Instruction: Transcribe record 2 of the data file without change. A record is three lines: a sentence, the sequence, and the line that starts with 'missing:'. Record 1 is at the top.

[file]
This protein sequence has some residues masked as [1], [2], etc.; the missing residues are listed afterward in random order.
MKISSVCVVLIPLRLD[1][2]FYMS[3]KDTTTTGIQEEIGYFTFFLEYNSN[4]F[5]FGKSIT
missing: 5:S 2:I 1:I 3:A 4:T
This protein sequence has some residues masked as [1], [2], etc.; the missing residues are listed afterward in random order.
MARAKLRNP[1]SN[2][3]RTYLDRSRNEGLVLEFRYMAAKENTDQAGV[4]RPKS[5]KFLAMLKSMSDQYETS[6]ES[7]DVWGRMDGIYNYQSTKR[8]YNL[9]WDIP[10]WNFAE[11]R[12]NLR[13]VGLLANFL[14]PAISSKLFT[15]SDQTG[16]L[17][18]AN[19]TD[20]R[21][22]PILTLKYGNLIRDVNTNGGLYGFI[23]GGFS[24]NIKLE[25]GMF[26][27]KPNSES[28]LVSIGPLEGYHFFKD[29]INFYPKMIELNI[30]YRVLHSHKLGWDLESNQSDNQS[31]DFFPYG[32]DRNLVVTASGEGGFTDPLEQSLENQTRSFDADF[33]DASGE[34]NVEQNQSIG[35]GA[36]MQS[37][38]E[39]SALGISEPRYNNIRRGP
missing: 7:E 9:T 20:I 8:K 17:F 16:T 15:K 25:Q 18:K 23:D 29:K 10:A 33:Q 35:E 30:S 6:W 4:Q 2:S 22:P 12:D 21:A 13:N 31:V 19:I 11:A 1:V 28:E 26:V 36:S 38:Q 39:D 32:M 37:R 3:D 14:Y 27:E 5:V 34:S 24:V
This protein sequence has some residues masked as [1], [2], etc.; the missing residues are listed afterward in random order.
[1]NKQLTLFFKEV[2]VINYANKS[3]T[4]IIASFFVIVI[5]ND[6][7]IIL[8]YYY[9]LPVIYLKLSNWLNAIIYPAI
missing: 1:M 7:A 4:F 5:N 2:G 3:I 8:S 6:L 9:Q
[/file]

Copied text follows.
This protein sequence has some residues masked as [1], [2], etc.; the missing residues are listed afterward in random order.
MARAKLRNP[1]SN[2][3]RTYLDRSRNEGLVLEFRYMAAKENTDQAGV[4]RPKS[5]KFLAMLKSMSDQYETS[6]ES[7]DVWGRMDGIYNYQSTKR[8]YNL[9]WDIP[10]WNFAE[11]R[12]NLR[13]VGLLANFL[14]PAISSKLFT[15]SDQTG[16]L[17][18]AN[19]TD[20]R[21][22]PILTLKYGNLIRDVNTNGGLYGFI[23]GGFS[24]NIKLE[25]GMF[26][27]KPNSES[28]LVSIGPLEGYHFFKD[29]INFYPKMIELNI[30]YRVLHSHKLGWDLESNQSDNQS[31]DFFPYG[32]DRNLVVTASGEGGFTDPLEQSLENQTRSFDADF[33]DASGE[34]NVEQNQSIG[35]GA[36]MQS[37][38]E[39]SALGISEPRYNNIRRGP
missing: 7:E 9:T 20:I 8:K 17:F 16:T 15:K 25:Q 18:K 23:D 29:K 10:A 33:Q 35:E 30:S 6:W 4:Q 2:S 22:P 12:D 21:A 13:N 31:V 19:I 11:A 1:V 28:E 26:V 36:S 38:Q 39:D 32:M 37:R 3:D 14:Y 27:E 5:V 34:S 24:V